Feed the wolf of love
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Feed the wolf of love
by: Rick Hanson
I once heard a Native American teaching story in which an elder, a
grandmother, was asked what she had done to become so happy, so wise, so loved
and respected. She replied: “It’s because I know that there are two wolves in my
heart, a wolf of love and a wolf of hate. And I know that everything depends on
which one I feed each day.”
This story always gives me the shivers when I think of it. Who among us does
not have both a wolf of love and a wolf of hate in their heart?
I know I do, including the wolf of hate, which shows up in small ways as well
as large ones, such when I get judgmental, irritable, pushy, or argumentative.
Even if it’s only inside my own mind – and sometimes it definitely leaks out.
We’ve got these two wolves because we evolved them, because both wolves were
needed to keep our ancestors alive.
Until just 10,000 years ago, for millions of years primates, hominids, and
early humans lived in hunter-gatherer groups that bred mainly within the band
while competing intensely with other bands for scarce resources. Therefore,
genes got passed on that promoted better cooperation inside a band and better
aggression between bands. The wolf of love and the wolf of hate are stitched
into human DNA.
Bands kept their distance from each other, and when they met, they often
fought. For example, researchers have found that about 12-15% of hunter-gatherer
men died in conflicts between bands – compared to “just” the 1% of men who died
in the many bloody wars of the 20th century.
So it’s natural to fear the stranger – who, back in the Stone Age with no
police around, was often a lethal threat. The related impulse to dehumanize and
attack “them” also worked well (in terms of passing on genes) for millions of
Today, you can observe the wolf of hate all around us, in acts of thought,
word, and deed. For example, as soon as we see others as “not my tribe,” whether
it’s at home or work or on the evening news, the wolf of hate lifts its head and
looks around for danger. And then if we feel at all threatened or mistreated or
desperate, the wolf of hate jumps up and looks for someone to howl at or bite.
While the wolf of hate was vital back in the Serengeti, today it breeds
alienation and anger, ulcers and heart disease, and conflicts with others at
home and work.
And at a larger scale, with 7 billion people crowded together on this planet
– when a flu mutation in Hong Kong can become a worldwide epidemic, when bank
problems in Greece roil the global economy, when carbon emissions in one country
heat up the whole world – when we fear or dehumanize or attack “them,” it
usually comes back to harm “us.”
So what are we going to do?
We can’t kill the wolf of hate because hating the wolf of hate just feeds it.
Instead, we need to control this wolf, and channel its fire into healthy forms
of protection and assertiveness. And we need to stop feeding it with fear and
Meanwhile, we need to feed the wolf of love. This will make us stronger
inside, more patient, and less resentful, annoyed, or aggressive. We’ll stay out
of needless conflicts, treat people better, and be less of a threat to others.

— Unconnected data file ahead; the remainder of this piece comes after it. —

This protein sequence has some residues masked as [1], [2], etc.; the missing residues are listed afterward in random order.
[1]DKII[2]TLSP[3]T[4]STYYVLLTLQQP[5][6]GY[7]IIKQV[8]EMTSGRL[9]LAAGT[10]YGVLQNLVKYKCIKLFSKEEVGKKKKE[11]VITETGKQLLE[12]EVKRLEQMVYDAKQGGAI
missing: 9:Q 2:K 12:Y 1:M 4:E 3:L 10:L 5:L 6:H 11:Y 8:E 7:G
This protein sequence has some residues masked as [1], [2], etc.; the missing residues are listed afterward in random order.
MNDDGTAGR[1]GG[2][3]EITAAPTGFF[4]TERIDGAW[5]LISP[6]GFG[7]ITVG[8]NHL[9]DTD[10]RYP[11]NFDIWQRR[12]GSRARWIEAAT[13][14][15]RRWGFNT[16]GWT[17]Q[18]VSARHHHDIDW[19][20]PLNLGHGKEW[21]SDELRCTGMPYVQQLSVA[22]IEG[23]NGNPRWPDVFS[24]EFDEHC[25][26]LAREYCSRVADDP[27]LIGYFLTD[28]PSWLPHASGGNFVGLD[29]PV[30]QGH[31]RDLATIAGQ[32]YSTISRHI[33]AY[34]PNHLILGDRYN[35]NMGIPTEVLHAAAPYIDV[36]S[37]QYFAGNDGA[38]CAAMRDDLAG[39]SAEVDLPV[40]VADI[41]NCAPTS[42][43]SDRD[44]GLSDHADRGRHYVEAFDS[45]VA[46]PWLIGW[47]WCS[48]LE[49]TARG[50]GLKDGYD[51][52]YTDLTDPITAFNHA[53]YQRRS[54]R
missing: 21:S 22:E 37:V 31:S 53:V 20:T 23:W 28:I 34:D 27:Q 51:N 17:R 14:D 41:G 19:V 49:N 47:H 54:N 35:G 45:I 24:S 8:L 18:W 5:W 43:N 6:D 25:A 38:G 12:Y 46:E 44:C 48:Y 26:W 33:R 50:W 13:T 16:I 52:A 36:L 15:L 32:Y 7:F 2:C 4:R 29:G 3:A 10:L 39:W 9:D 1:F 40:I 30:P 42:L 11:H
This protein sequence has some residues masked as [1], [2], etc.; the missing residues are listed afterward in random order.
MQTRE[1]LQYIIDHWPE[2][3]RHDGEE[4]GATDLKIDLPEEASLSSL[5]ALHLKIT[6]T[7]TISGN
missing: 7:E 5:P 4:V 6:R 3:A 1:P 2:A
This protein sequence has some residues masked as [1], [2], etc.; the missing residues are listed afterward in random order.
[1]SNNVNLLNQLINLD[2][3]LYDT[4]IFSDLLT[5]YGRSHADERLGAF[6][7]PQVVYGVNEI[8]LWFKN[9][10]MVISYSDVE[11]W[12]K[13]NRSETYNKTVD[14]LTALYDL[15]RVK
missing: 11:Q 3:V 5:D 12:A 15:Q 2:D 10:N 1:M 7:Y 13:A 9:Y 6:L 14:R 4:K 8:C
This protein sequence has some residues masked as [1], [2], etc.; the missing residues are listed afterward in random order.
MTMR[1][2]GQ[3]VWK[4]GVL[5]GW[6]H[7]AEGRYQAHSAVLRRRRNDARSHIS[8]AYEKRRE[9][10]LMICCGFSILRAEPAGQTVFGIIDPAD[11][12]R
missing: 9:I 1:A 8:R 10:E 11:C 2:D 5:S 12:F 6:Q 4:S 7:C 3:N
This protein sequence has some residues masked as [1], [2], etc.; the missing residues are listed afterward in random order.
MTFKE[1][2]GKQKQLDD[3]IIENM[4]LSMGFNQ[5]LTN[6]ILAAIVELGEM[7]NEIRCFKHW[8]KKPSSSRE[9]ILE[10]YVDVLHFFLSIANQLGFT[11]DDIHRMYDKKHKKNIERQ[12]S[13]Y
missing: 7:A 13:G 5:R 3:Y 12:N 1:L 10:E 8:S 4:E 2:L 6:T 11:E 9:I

Then we’ll also be in a stronger position to get treated better by them.
There are lots of ways to feed the wolf of love.
We can feed it by taking in the good of everyday experiences of feeling seen,
appreciated, cared about, even cherished and loved.
We can feed the wolf of love by practicing compassion for ourselves and
others, and by letting these experiences of compassion sink into our heart.
We can feed the wolf of love by recognizing the good in other people – and
then by taking in the experience of the goodness in others.
Similarly, we can feed the wolf of love by sensing the goodness inside our
own heart, and by letting that sense of truly being a good person – not a
perfect person, but a good person – also sink in.
Last, we can feed the wolf of love by seeing the good in the world, and the
good in the future that we can make together – in the face of so many messages
these days that are dark and despairing.
We feed the wolf of love, in other words, with heart and with hope. We feed
this wolf by sustaining our sense of what’s good in other people, what’s good in
ourselves, what’s already good in our world, and what could be even better in a
world we can build together.
We need to stay strong to do this, to hold on to what we know to be true in
spite of the brain’s tendency to focus on threats and losses, and in spite of
the age-old manipulations of various groups that play on fear and anger – that
feed the wolf of hate – to gain or hold onto wealth and power.
So let’s stay strong, and hold on to the good that exists all around us and
Let’s stay strong, and hold onto the good that can be, that we can nourish
and build in this world.
Let’s stay strong, and hold onto each other.
Let’s stay strong enough to take in the good that feeds the wolf of love each
Rick Hanson, Ph.D., is a neuropsychologist and founder of the Wellspring Institute for Neuroscience and Contemplative Wisdom. His work has been featured on the BBC, NPR, Consumer Reports Health, U.S. News and World Report, and Huffington Post, and he is the author of the best-selling Buddha’s Brain: The Practical Neuroscience of Happiness, Love, and Wisdom. He writes a weekly newsletter - Just One Thing - that suggests a simple practice each week that will bring you more joy, more fulfilling relationships, and more peace of mind and heart. If you wish, you can subscribe to Just One Thing here.
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